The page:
Published: Jan 1994
| ||Format||Pages||Price|| |
|PDF (228K)||16||$25||  ADD TO CART|
|Complete Source PDF (5.3M)||276||$69||  ADD TO CART|
In the field of materials durability testing, the demand for fast answers is ever increasing. All too often though, the validity of a test is sacrificed for the sake of speed.
To obtain acceptable correlation of accelerated weathering tests with end use experience, the exposure procedure should recreate the failure mechanisms caused by natural exposure. Distortions of the critical aspects of weathering must be minimized. The most important of these is the light source.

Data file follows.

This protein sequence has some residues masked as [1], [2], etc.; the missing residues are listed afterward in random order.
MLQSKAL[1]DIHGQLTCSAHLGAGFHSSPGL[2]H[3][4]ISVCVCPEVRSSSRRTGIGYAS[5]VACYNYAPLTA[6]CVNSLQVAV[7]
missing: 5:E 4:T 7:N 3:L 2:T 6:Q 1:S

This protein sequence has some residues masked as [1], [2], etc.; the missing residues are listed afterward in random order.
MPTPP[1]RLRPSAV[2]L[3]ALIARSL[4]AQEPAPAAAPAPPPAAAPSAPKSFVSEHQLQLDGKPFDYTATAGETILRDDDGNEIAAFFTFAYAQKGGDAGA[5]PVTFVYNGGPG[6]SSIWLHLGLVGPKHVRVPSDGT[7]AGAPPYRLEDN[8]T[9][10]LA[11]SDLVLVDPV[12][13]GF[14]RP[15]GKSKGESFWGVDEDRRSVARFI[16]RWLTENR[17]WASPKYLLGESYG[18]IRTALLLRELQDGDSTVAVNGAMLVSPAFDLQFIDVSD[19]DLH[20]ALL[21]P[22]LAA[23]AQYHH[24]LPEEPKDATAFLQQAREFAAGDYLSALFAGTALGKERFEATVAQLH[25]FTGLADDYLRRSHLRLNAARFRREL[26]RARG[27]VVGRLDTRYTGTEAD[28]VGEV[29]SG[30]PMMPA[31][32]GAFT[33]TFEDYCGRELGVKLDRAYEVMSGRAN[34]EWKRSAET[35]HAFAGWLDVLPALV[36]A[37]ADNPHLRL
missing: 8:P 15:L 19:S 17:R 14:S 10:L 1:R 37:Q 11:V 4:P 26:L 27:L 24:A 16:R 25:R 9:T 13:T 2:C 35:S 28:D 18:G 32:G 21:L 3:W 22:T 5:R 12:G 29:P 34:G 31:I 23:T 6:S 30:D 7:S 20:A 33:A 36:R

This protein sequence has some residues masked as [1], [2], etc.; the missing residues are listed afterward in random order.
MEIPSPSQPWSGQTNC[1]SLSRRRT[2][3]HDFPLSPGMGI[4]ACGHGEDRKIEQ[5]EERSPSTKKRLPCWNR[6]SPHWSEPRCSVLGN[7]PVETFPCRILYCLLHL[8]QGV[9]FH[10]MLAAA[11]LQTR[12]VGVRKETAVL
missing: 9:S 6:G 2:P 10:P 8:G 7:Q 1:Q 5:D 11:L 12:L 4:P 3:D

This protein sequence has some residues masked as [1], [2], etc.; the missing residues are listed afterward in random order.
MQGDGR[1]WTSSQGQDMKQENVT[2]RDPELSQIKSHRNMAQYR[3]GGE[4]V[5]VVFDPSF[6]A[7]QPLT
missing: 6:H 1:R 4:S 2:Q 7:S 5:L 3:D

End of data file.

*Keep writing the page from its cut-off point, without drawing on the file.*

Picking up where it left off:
For the purpose of acceleration there are test methods that specify light sources which are more severe qualitatively than the light present in their end use environment. Such tests often produce anomalous results.
The philosophy of high irradiance xenon arc testing is that, for best results, it is necessary first to closely match the quality of the end use light, then for acceleration, the irradiance (quantity) may be significantly increased.
A case study will be presented which compares a popular test method with a version of itself, where the quality and quantity of the xenon light were modified. The modified test method yielded better results in shorter test times.
Xenon, Correlation, Weathering, Irradiance, Spectral, Interior Fabrics
Engineering Laboratory Manager, Atlas Electric Devices Company, Chicago, IL